However, the drug also has a significant toxic effect on the CNS, when given in IT or high IV doses and can potentially lead to severe neurologic morbidity. This toxic effect can either appear acutely, or as a late complication in the form of longlasting, progressive neurological and cognitive deterioration. The overall incidence of acute MTX neurotoxicity may vary, depending on the dose of MTX in the treatment protocol [5]. PRES, being the commonest acute neurotoxicity, is characterized by headache, vomiting, seizures, confusion, visual disturbances, ataxia, encephalopathy and other neurological abnormalities.

Causes of PRES other than MTX, include malignant hypertension (including pre-eclampsia or eclampsia), intense uremia, drugs involved in immunosuppression and cancer chemotherapies such as cyclosporine, L-asparaginase, gemcitabine, vincristine, cytarabine, cisplatin and tacrolimus, usually used in cases of hematopoietic malignancies [6-8]. There are multiple risk factors for MTX-induced neurotoxicity, including intrathecal route, high dosages, young age, multiple neurotoxic agents and concomitant cranial radiotherapy [9].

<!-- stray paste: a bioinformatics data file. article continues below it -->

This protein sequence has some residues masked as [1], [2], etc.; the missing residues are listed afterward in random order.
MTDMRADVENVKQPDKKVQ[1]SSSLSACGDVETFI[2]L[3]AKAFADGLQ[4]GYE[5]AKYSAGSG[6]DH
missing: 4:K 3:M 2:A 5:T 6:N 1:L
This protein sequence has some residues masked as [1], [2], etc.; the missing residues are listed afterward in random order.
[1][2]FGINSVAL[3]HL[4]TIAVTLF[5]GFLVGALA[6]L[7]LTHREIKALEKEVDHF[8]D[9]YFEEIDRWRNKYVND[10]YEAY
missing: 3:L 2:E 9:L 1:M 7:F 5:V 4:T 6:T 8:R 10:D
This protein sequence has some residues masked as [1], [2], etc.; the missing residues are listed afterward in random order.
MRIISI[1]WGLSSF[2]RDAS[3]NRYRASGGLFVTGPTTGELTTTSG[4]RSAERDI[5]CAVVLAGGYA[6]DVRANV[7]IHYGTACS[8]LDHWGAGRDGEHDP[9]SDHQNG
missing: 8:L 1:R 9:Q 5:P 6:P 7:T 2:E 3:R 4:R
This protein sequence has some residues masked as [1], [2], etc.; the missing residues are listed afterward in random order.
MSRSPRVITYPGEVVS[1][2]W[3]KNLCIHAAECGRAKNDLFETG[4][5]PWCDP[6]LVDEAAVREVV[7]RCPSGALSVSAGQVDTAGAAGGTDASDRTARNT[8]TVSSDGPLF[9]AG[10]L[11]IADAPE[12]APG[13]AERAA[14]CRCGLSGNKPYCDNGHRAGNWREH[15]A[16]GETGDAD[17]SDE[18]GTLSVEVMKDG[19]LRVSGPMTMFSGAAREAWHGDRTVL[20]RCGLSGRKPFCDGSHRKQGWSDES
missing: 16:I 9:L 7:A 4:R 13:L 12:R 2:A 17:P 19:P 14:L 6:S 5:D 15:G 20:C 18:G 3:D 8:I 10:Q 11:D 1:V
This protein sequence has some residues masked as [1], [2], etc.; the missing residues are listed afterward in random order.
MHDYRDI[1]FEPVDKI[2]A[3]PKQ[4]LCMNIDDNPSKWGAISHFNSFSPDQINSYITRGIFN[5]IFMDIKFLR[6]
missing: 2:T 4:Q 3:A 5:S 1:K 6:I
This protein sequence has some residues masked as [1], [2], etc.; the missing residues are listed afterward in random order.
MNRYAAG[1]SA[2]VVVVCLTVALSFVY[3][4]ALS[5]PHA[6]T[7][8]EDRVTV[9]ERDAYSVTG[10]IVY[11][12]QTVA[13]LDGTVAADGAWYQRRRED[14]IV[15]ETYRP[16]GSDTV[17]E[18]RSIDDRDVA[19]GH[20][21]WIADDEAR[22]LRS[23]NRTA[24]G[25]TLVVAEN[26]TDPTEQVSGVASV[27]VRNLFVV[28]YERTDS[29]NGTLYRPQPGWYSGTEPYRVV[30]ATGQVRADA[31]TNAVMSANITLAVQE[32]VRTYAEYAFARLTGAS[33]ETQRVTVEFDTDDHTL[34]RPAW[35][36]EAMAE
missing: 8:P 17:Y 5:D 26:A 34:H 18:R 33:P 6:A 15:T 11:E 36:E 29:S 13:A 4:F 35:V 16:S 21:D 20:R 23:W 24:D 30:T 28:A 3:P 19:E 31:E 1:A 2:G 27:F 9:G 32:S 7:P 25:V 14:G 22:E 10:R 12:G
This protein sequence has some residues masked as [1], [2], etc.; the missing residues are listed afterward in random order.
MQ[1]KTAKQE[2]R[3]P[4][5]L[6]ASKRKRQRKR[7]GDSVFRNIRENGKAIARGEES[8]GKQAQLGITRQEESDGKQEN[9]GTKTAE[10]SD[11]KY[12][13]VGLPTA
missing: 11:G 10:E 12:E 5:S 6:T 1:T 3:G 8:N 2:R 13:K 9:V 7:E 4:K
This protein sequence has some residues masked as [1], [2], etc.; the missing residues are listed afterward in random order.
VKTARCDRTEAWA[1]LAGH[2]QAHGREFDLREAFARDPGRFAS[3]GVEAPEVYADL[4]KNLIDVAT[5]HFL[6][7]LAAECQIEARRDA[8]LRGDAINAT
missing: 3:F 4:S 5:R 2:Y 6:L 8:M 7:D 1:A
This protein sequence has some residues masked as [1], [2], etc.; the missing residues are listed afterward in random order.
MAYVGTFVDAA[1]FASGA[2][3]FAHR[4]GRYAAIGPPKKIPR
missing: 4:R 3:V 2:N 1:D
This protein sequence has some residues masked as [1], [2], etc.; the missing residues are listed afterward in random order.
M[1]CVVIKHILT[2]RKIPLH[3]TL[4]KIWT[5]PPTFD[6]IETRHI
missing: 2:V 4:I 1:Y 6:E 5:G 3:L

Several mechanisms have been proposed for MTX induced neurotoxicity. These include increased accumulation of adenosine, elevated homocysteine levels with its excitatory effects on the N-methyl-D-aspartate (NMDA) receptors, and alterations of biopterin metabolism [7,10].

Differential for MTX toxicity is made on the basis of brain imaging and is associated with damage to the CNS white matter, called LEP. The hallmark of LEP is hyper-intensities on T2-weighted MRI. In MTX induced LEP, these T2 hyperintensities are primarily located in peri-ventricular white matter, particularly in the centrum semiovale [11]. On diffusion-weighted magnetic resonance imaging (DWI), there is increased signal intensity along with hypo intensity on apparent diffusion coefficient (ADC) map, indicative of cytotoxic edema [12]. Despite such changes, patients often recover spontaneously from MTX induced encephalopathy indicating that this event is not necessarily irreversible.